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In a way, The Breakers reminded me of Hearst Castle. An ‘over the top’ home near the ocean, lived in and loved by it’s owners.  Well folks, that wraps up our photos for the cruise.  The day after Newport we were “at sea” and then the next day arrived at 6 am in Manhattan, New York City. We rode a pre-arranged Holland America bus from the cruise terminal through Manhattan over to JFK Airport. It’s about 20 miles of driving, but oh my, it took well over an hour! It was a VERY long day of traveling to get home, but we made it, safe and sound.  Cruising is a lot of fun, and there’s a chance we’ll do one more – someday…. maybe. It’s just too soon to say.  I do love traveling and seeing new places SO MUCH, but coming home… well, that’s pure sweet heaven to me.

Our cruise to Canada & New England – part two

On this post we’ll cover days four and five of our cruise. Day four finds us in Northern Nova Scotia, Sydney to be exact, on Cape Breton Island.  Because many are not familiar with this region of the world (including me), I’ll insert a map.

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Because I tend to research a thing to death, I read quite a few reviews of the port of Sydney saying that “there’s nothing to see or do here”. Hmmmmm.  One of the excursions that was actually offered by Holland America was a taste of the local music.  Scottish and Irish music, as well as Scottish dancing are common here.  Here’s what we saw upon reaching the port of Sydney…..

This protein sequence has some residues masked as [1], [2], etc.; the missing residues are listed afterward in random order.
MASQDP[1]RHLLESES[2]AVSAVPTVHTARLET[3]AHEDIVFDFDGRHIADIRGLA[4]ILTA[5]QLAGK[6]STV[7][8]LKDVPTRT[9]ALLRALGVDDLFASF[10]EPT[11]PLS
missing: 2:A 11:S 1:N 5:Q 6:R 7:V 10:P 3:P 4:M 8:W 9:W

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There you have it folks, the world’s largest fiddle!  Just seeing this thing let me know we were in for a musical treat! This was the view from the deck of the ship, zoomed in a bit.   Looking another direction we saw what is a very pretty little harbor town.

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Here is a short, three minute video I made showing a few clips that I took from the music show. It starts with a bagpiper and then we go inside to hear the local musicians. If you are a fan of Irish or Scottish music, you’ll love this. We sure did!!!!!  I hope you’ll take a peek. Just click on the pic below and the video will start. Be sure and have your speakers turned on!

Talk about a delightful afternoon!! Not only were they talented, they were super friendly too.  Homemade Oatcakes were on every table, as well as coffee or tea to go with them.  I sat there and silently wished I’d been born on Cape Breton Island – I love when people are SO proud of their heritage!